Everton v Newcastle United - Premier League
Everton after conceding to Newcastle at Goodison Park
Photo by Paul Greenwood - CameraSport/CameraSport via Getty Images

Our volition to this point, has found itself cut off every time it appeared that Everton were really making a statement of intent for this season. The issue has not been the ambition, but the volition, and if this Merseyside Derby victory can unify both of these concepts into one intrinsic notion at the club, they will be one of the most difficult teams to beat in whatever competition they play in.

After the Chelsea match, and the possible chance at twelve straight points in the league, Everton will have the chance to match intensity further while hosting Burnley. Again, with the right focus off of this Liverpool victory, Everton could absolutely make a serious run with the matches coming up. Consistency will be key; maintaining the volition of the club, driven by the ambition of the club.

Yet by the twentieth of March, the Royal Blue will once again have to face the best club in English football currently, Manchester City. This time however, it will be in the FA Cup quarterfinals with a trip to the semis at stake; this match, potentially the toughest and most crucial of the Toffees season so far, could very well be the most difficult victory the team would have to earn in that particular competition. While a trophy should the team shock City is never a guarantee, it would be an absolutely massive step for the club to take towards winning their first silverware since the 90’s, as well as their spot in some European competition.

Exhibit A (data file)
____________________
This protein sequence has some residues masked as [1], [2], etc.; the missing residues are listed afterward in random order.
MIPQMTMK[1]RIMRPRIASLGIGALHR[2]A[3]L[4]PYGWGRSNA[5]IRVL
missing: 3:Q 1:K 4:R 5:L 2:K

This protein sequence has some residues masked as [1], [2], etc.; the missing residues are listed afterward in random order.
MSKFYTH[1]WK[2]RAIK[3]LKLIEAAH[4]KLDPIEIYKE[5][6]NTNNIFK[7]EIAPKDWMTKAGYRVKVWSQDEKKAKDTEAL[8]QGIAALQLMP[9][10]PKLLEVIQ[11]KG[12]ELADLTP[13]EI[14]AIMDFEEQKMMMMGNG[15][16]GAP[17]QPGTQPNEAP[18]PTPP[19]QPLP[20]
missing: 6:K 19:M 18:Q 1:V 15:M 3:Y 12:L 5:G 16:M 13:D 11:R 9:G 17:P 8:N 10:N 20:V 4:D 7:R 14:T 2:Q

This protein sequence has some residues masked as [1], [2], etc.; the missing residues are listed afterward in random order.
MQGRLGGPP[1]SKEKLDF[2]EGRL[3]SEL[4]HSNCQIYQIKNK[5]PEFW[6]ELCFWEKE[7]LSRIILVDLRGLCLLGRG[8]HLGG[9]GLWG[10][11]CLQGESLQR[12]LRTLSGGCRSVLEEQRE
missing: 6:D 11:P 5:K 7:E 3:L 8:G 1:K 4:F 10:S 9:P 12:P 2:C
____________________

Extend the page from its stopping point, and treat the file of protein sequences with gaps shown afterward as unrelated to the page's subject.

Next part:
A Run and a Rest

After the match against Manchester City the subsequent break stretches until the third of April, when the Toffees host Crystal Palace. A proper run, alongside sincere focus and enthusiasm, might leave Everton in a remarkable place in the standings by this break. It will be a much needed break, although just how well earned will depend on the team’s recent run of form to that point. The victory against Liverpool might very well be the springboard for the rest of this campaign if the club plays their cards correctly, yet should they squander these chances and matches, they could also be hardly any better off than they are now, or still worse.

It will be up to the players, whether they wish to play how they have during their positive periods or their negative periods. The differences are striking between the two, with all players demonstrating noticeable variations to their games for what can only be considered a lack of consistent focus. Should the team be able to put this focus together over the next five matches, essentially all of March, they can be the iteration of Everton that silences the torments of history, for at least one year. Much like the joy born of this recent victory at Anfield, a joy born of silverware or European qualification is a joy that almost certainly defies words, that must simply be experienced to be understood; it is the joy born from undying belief and passion, of struggles and ultimately, of triumphs.